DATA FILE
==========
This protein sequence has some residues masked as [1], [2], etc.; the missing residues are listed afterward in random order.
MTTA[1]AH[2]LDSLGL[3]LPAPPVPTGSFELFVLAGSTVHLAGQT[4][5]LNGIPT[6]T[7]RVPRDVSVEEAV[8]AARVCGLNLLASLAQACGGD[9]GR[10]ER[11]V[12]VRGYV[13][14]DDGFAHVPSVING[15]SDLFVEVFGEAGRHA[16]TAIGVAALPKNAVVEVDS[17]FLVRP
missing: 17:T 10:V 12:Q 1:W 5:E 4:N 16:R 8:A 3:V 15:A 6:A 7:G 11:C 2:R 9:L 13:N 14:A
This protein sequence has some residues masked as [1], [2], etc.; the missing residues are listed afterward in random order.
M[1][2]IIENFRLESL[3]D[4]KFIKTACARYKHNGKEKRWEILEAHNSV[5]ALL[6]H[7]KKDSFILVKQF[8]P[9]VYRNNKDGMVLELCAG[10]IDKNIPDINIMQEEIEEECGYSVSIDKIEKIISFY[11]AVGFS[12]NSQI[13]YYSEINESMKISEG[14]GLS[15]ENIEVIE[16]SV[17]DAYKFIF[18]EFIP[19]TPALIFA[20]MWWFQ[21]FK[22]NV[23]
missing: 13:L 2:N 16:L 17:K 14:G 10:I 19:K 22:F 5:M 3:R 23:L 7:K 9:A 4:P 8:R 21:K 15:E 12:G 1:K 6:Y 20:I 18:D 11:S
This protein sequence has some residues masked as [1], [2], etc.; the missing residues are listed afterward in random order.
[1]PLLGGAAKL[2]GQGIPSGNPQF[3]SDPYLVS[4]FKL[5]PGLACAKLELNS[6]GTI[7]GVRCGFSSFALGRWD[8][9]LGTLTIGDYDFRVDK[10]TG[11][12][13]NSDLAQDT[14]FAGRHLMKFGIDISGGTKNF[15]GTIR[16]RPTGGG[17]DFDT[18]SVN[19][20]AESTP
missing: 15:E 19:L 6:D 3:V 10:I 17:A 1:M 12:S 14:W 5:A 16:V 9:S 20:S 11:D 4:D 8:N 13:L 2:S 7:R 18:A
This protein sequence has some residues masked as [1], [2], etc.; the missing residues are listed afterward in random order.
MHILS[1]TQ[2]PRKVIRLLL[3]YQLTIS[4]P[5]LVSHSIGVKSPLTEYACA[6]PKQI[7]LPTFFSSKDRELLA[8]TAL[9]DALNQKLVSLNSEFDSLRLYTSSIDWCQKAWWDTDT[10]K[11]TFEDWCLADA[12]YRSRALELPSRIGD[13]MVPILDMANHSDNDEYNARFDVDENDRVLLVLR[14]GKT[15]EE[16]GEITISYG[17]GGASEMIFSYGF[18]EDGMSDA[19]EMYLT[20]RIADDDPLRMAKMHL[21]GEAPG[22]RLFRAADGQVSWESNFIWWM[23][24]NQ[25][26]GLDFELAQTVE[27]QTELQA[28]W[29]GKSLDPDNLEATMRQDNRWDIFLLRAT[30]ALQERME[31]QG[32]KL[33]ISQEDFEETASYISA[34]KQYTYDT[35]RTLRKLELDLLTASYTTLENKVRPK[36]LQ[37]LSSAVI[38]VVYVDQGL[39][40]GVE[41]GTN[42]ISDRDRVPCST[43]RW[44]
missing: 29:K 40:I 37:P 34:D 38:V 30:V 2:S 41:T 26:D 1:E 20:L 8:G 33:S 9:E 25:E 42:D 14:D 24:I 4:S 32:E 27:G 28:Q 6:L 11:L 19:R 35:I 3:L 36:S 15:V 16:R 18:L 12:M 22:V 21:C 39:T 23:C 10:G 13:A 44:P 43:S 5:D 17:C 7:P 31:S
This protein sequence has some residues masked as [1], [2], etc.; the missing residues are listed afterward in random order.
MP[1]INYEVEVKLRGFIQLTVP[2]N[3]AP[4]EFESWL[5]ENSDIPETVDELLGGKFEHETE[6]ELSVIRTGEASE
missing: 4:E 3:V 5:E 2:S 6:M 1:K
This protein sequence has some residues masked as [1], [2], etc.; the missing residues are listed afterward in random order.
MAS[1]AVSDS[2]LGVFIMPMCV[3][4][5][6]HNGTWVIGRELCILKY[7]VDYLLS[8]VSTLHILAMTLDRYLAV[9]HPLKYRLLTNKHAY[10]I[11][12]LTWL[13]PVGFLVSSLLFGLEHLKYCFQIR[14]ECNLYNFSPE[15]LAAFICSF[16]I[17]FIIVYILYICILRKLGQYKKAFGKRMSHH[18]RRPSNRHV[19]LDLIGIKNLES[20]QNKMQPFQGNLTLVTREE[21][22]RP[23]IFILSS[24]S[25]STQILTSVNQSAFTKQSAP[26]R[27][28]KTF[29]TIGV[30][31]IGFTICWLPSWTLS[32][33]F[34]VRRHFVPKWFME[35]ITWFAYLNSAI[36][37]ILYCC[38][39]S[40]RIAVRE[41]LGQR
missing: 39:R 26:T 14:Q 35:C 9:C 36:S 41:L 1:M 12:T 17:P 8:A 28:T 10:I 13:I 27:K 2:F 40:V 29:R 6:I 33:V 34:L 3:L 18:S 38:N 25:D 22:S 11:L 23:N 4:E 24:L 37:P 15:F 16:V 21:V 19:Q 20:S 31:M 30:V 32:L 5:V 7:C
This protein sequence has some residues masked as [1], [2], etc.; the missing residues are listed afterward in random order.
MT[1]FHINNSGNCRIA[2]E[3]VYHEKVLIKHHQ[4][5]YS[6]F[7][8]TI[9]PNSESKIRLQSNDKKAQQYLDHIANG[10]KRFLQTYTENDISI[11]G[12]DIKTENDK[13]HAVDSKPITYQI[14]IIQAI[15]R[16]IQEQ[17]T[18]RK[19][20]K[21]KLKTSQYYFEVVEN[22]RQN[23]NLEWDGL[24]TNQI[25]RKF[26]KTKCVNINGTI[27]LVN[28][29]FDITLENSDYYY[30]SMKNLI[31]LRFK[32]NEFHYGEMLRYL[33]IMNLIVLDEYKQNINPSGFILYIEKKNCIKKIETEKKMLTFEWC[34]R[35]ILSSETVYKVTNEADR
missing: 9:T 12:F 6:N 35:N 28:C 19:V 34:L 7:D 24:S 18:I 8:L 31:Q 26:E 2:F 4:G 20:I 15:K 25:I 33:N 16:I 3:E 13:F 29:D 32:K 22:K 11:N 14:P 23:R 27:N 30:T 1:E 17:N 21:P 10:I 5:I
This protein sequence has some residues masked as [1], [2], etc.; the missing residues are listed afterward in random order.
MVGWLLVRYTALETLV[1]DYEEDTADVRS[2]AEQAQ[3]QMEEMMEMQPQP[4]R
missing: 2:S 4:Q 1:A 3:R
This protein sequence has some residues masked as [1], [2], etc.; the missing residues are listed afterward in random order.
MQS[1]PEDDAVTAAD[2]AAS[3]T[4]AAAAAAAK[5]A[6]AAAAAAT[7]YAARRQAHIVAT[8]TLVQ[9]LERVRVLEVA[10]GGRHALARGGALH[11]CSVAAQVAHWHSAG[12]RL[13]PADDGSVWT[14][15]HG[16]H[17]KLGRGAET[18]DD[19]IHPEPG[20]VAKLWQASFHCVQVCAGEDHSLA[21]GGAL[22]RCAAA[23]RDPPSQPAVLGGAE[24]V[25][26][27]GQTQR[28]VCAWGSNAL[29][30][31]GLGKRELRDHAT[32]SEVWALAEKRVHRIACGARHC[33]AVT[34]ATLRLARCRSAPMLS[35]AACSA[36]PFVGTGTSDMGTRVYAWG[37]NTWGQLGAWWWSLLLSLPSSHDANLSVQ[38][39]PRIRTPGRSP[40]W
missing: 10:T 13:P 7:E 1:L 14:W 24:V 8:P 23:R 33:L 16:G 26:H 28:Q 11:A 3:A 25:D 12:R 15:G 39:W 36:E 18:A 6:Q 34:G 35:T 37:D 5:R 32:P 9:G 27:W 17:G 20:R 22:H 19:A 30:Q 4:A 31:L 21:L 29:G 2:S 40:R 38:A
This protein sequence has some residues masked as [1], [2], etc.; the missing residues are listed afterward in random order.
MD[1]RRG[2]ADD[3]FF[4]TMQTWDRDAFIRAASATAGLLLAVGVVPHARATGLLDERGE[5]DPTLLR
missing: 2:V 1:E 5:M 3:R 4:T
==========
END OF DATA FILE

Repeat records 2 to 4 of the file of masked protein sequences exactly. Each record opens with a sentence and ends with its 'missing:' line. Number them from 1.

This protein sequence has some residues masked as [1], [2], etc.; the missing residues are listed afterward in random order.
M[1][2]IIENFRLESL[3]D[4]KFIKTACARYKHNGKEKRWEILEAHNSV[5]ALL[6]H[7]KKDSFILVKQF[8]P[9]VYRNNKDGMVLELCAG[10]IDKNIPDINIMQEEIEEECGYSVSIDKIEKIISFY[11]AVGFS[12]NSQI[13]YYSEINESMKISEG[14]GLS[15]ENIEVIE[16]SV[17]DAYKFIF[18]EFIP[19]TPALIFA[20]MWWFQ[21]FK[22]NV[23]
missing: 13:L 2:N 16:L 17:K 14:G 10:I 19:K 22:F 5:M 3:R 23:L 7:K 9:A 4:P 8:R 21:K 15:E 12:G 1:K 6:Y 20:I 18:D 11:S
This protein sequence has some residues masked as [1], [2], etc.; the missing residues are listed afterward in random order.
[1]PLLGGAAKL[2]GQGIPSGNPQF[3]SDPYLVS[4]FKL[5]PGLACAKLELNS[6]GTI[7]GVRCGFSSFALGRWD[8][9]LGTLTIGDYDFRVDK[10]TG[11][12][13]NSDLAQDT[14]FAGRHLMKFGIDISGGTKNF[15]GTIR[16]RPTGGG[17]DFDT[18]SVN[19][20]AESTP
missing: 15:E 19:L 6:D 3:V 10:I 17:A 1:M 12:S 14:W 5:A 16:V 9:S 20:S 11:D 4:D 8:N 13:L 2:S 7:R 18:A
This protein sequence has some residues masked as [1], [2], etc.; the missing residues are listed afterward in random order.
MHILS[1]TQ[2]PRKVIRLLL[3]YQLTIS[4]P[5]LVSHSIGVKSPLTEYACA[6]PKQI[7]LPTFFSSKDRELLA[8]TAL[9]DALNQKLVSLNSEFDSLRLYTSSIDWCQKAWWDTDT[10]K[11]TFEDWCLADA[12]YRSRALELPSRIGD[13]MVPILDMANHSDNDEYNARFDVDENDRVLLVLR[14]GKT[15]EE[16]GEITISYG[17]GGASEMIFSYGF[18]EDGMSDA[19]EMYLT[20]RIADDDPLRMAKMHL[21]GEAPG[22]RLFRAADGQVSWESNFIWWM[23][24]NQ[25][26]GLDFELAQTVE[27]QTELQA[28]W[29]GKSLDPDNLEATMRQDNRWDIFLLRAT[30]ALQERME[31]QG[32]KL[33]ISQEDFEETASYISA[34]KQYTYDT[35]RTLRKLELDLLTASYTTLENKVRPK[36]LQ[37]LSSAVI[38]VVYVDQGL[39][40]GVE[41]GTN[42]ISDRDRVPCST[43]RW[44]
missing: 29:K 40:I 37:P 34:D 38:V 30:V 2:S 41:T 26:D 1:E 20:L 8:G 33:S 9:E 25:E 42:D 14:D 24:I 4:S 32:E 27:G 28:Q 6:L 11:L 19:R 35:I 3:L 36:S 15:V 16:R 18:L 12:M 22:V 21:C 39:T 23:C 10:G 13:A 44:P 43:S 5:D 17:C 7:P 31:S